On Friday London’s transport regulator stripped Uber of its license to operate, effective from the end of the month.
TfL accused the firm of being “not fit and proper” to hold a private hire operator licence, citing its approach to reporting serious criminal offences and how it obtained enhanced criminal records checks for drivers among the issues to have potential public safety and security implications.
The move will affect around 40,000 drivers. Some 3.5 million passengers use the app in London.
Since its launch in 2012, Uber has had a tumultuous relationship with the London authorities and has faced ongoing criticism from unions, politicians and traditional black cab drivers over working and safety conditions, claims that it gridlocks roads and does not do enough to regulate its drivers.
In 2014 the Licensed Private Hire Car Association called on TfL to ban the service over concerns it was breaching regulations. The Licensed Taxi Drivers Association has repeatedly called on TfL to place the same restrictions on Uber which it places on the capital’s black cabs, including a geographical-style test.
Black cab drivers have long argued the technology used by the firm is threatening their livelihood and accusing the government of failing to regulate the industry. Last year The United Cabbies Group arranged a demonstration in Central London after claiming they had seen taking drop by 30 per cent.
In March the High Court ruled in favour of TfL saying private hire drivers would have to pass a written English exam, which Uber said it would appeal on “unfair and disproportionate” grounds.
It did however claim victory over TfL’s demand that drivers have commercial insurance when vehicles were not being used as private hire vehicles.
In May, Uber’s licence was extended for just four months instead of the usual five-year term, prompting uncertainty about its future in London.
In August, a letter obtained by The Sunday Times revealed the “significant concerns” of Inspector Neil Billany, head of the Met Police’s taxi and private hire unit about the how the firm seemed to be “deciding what crimes to report”, telling police only about “less serious matters” that would be “less damaging to its reputation.”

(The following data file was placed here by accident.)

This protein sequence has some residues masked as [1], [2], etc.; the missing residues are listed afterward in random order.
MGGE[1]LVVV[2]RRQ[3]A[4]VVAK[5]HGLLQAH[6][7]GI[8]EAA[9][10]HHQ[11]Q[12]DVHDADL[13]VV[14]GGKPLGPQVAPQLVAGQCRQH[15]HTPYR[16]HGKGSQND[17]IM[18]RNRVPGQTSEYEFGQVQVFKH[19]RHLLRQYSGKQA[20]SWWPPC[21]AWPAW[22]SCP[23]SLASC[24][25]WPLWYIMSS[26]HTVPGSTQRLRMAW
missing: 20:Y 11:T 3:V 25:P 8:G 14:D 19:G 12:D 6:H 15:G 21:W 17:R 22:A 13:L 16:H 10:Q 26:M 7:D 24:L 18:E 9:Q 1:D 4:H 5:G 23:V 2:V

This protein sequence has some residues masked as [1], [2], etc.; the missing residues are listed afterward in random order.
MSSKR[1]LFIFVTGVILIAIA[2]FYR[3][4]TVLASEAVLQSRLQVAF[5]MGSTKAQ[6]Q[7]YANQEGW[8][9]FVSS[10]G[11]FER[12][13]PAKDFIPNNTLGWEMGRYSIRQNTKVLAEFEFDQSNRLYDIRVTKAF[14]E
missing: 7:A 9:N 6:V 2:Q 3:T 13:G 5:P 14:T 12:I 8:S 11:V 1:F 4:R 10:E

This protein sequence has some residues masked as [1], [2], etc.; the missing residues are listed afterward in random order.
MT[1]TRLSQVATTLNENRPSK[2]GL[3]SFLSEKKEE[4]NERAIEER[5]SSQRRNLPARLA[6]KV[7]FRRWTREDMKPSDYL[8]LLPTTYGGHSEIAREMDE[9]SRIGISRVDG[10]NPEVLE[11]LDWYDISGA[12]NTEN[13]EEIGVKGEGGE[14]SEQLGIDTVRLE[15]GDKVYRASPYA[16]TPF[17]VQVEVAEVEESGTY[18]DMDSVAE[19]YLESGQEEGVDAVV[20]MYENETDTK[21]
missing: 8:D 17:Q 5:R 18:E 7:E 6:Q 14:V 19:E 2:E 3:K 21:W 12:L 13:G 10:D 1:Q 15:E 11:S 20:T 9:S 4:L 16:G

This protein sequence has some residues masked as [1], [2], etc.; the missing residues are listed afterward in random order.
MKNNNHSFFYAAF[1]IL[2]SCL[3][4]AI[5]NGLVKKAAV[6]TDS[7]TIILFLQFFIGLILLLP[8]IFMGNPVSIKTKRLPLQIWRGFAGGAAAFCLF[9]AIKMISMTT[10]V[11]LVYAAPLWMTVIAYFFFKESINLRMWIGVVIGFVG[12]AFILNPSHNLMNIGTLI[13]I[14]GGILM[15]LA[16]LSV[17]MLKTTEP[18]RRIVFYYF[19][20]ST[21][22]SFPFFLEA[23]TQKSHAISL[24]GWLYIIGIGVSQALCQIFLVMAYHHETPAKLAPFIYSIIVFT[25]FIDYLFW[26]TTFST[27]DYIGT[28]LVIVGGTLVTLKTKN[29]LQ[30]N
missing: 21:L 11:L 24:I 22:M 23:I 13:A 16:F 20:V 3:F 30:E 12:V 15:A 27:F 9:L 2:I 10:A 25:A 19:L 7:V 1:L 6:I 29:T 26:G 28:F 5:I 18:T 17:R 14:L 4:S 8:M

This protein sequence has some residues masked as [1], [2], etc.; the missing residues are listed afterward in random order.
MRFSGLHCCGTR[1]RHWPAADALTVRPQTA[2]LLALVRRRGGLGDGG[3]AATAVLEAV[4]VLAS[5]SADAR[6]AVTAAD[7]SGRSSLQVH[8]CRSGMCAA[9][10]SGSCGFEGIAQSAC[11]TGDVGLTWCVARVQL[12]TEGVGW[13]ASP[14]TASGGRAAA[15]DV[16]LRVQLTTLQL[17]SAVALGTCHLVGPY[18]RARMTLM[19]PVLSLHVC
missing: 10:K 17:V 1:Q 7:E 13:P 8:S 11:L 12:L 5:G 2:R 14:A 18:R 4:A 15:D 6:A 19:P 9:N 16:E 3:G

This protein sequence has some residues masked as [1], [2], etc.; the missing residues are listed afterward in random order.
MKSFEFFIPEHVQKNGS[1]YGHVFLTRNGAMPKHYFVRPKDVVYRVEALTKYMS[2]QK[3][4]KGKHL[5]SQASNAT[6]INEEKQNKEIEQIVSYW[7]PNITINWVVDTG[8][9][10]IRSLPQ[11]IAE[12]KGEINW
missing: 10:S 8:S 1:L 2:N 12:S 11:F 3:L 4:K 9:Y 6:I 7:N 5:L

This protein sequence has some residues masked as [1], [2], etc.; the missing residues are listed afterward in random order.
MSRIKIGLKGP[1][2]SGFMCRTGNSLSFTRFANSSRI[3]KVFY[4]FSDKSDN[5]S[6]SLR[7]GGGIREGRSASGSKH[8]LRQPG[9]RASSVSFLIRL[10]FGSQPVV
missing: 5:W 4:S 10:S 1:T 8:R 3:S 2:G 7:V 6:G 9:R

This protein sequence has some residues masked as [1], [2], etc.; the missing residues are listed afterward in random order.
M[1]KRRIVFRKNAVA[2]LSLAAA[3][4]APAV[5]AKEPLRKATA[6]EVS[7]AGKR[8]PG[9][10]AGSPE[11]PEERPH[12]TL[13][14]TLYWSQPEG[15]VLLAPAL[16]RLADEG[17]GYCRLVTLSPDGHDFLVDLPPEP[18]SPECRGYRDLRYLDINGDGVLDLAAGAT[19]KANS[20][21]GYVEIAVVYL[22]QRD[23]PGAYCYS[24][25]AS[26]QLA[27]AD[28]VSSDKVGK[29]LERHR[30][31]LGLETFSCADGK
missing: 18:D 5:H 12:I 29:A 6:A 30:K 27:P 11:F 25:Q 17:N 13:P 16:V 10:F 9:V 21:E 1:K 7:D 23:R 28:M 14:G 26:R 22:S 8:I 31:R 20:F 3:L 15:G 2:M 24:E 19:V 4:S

Billany also accused Uber of “allowing situations to develop that clearly affect the safety and security of the public.” The newspaper revealed that almost two-thirds (62%) of people accused of minicab driving offences in London work for Uber. Of the 128 private hire drivers reported to police in June, 79 were working for the firm. The offences included causing death by dangerous driving, driving without insurance, speeding, careless driving and drink driving.
London Mayor Sadiq Khan said he backed the decision to withdraw the app-based giant’s licence to operate in the capital.
“All companies in London must play by the rules and adhere to the high standards we expect – particularly when it comes to the safety of customers,” he said.
“It would be wrong if TfL continued to license Uber if there is any way that this could pose a threat to Londoners’ safety and security.”
“Transport for London and the Mayor have caved in to a small number of people who want to restrict consumer choice,” said Tom Elvidge, Uber’s general manager in London. “We intend to immediately challenge this in the courts.”
The final day of Uber’s license will be on 30 September, though the firm has vowed to appeal the decision. It’s unclear whether Uber will be able to operate in October whilst any appeal is being considered.
One of Uber’s British competitors in London, Addison Lee, is also awaiting a decision from TfL about a longer-term license.
Globally, Uber has endured a long line of PR misfires and serious accusations. Earlier this year, a former Uber engineer accused the company of overlooking sexual harassment and bullying, leading to investor pressure which forced out former CEO and co-founder Travis Kalanick.
The app has been forced to quit several countries including Denmark and Hungary and faced regulatory battles in multiple US states and countries around the world.